The Sabbath rest that remains for the people of God (4:9) is not a mere day of idleness for the author of Hebrews, but rather an opportunity renewed every week to enter God's rest, that is, to free oneself from the cares of work in order to experience freely by faith God's creation and redemption rest.
The Sabbath experience of the blessings of salvation is not exhausted in the present, since the author exhorts his readers to "strive to enter that rest" (4:11). This dimension of the future Sabbath rest shows that Sabbathkeeping in Hebrews expresses the tension between the "already" and the "not yet," between the present experience of salvation and its eschatological consummation in the heavenly Canaan.
This expanded interpretation of Sabbathkeeping in the light of the Christ event was apparently designed to wean Christians away from a too materialistic understanding of its observance. To achieve this objective, the author on the one hand reassures his readers of the permanence of the blessings contemplated by the Sabbath rest and on the other hand explains that the nature of these blessings consists in experiencing both a present-salvation-rest and the future restoration-rest which God offers to those "who have believed" (4:3).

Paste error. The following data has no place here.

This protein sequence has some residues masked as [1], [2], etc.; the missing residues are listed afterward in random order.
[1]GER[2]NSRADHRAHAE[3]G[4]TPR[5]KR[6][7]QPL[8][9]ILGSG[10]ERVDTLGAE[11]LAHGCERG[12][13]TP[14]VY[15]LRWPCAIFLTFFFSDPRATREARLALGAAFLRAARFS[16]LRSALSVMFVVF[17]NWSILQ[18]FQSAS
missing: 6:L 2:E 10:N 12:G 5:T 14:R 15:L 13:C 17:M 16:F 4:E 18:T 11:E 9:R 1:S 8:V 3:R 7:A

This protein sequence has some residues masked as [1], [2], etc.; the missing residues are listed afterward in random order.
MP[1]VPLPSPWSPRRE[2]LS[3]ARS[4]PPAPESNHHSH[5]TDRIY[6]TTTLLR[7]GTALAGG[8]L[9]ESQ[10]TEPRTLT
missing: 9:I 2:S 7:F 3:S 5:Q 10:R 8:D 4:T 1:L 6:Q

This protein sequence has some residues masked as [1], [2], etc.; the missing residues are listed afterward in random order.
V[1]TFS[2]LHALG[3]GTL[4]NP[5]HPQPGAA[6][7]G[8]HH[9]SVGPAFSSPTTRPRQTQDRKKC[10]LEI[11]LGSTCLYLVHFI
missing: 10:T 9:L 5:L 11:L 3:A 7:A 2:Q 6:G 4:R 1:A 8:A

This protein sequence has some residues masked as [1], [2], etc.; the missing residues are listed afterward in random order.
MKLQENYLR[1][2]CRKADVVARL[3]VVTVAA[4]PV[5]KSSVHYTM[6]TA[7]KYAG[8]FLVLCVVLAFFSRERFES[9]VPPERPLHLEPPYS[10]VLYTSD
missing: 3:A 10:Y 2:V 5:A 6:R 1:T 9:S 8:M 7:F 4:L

The conclusion that emerges from the two texts briefly considered is that the New Testament agrees with the Old Testament in viewing the Sabbath as a creation institution intended for mankind. Those who, like Razlaff, attempt to reduce the Sabbath to a Mosaic ordinance given to the Jews, deprive themselves and others of the spiritual, physical, and social renewal God intended the Sabbath to provide.
Samuele Bacchiocchi, Ph. D.,